Timothy Williams, New York Times, June 3, 2013
Violent crime rose in the United States in 2012 for the first time in six years, led by an increase in major crimes in large cities, according to preliminary data released Monday by the F.B.I.
The largest increases took place in cities with populations of between 500,000 and one million people, where violent crime rose by 3.7 percent, including a 12.5 percent spike in murder rates, according to the data.
The nation’s largest cities, those with more than one million people, also had upturns in violent crimes, though at more modest rates. The largest cities had a 1.4 percent increase in violent crime, including 1.5 percent for murders and 3.2 percent for rapes, according to the statistics.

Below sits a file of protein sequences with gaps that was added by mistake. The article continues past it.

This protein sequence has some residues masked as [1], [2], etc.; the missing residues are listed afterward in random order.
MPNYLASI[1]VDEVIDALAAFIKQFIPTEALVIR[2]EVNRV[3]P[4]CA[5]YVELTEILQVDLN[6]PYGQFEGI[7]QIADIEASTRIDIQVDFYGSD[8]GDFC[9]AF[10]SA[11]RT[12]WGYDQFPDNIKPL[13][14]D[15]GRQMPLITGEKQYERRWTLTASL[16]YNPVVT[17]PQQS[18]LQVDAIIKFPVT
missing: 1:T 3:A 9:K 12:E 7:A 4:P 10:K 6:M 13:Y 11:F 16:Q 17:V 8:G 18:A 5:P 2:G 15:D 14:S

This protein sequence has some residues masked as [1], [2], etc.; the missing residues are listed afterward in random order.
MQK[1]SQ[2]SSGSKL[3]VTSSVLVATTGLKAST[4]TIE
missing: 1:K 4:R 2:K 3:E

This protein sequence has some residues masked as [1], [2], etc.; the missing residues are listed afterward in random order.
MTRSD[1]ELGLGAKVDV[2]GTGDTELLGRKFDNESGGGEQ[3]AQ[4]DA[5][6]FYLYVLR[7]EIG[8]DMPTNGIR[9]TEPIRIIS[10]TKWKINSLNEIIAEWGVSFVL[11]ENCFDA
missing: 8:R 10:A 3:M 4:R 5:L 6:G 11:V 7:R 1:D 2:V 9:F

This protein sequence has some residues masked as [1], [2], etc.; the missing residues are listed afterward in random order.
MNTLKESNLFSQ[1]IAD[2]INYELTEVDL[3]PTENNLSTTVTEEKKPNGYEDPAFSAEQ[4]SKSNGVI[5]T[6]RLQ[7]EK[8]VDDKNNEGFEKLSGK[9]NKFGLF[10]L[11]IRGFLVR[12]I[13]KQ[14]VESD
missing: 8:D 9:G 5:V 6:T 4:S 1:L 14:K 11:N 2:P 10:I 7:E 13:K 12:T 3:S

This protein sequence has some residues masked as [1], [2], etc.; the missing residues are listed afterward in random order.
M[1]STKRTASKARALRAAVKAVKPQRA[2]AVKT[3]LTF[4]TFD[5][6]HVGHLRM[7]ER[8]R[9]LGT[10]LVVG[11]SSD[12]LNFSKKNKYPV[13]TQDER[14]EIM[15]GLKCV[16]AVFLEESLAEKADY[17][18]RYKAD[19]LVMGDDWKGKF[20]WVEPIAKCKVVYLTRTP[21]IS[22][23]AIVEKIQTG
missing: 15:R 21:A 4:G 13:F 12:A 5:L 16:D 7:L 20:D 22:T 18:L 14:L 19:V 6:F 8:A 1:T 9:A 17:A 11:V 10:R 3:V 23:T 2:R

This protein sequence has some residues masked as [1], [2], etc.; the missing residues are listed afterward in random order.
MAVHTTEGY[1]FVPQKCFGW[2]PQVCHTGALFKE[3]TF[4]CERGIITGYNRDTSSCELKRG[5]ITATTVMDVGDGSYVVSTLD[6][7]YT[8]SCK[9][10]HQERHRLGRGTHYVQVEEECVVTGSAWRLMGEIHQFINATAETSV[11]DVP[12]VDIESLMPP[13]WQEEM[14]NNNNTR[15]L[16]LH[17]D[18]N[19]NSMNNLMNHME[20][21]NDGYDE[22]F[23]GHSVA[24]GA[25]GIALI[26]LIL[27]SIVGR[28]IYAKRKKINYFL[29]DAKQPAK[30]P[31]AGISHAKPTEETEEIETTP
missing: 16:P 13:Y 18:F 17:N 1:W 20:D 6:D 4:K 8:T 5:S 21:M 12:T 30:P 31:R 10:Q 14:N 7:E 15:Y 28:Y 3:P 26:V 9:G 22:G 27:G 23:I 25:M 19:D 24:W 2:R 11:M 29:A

Over all, the nation’s violent crime rate ticked up by 1.2 percent in 2012 after years of steep declines.
In 2011, for instance, the nation’s rate of violent crime rate fell by 3.8 percent after having dropped by 6 percent in 2010 and 5.5 percent in 2009, according to F.B.I. data.
The last year in which violent crime rose nationally was 2006, when the rate went up by 1.9 percent. Before that, from 1996 to 2005, violent crime had declined by 17.6 percent, according to the F.B.I. figures.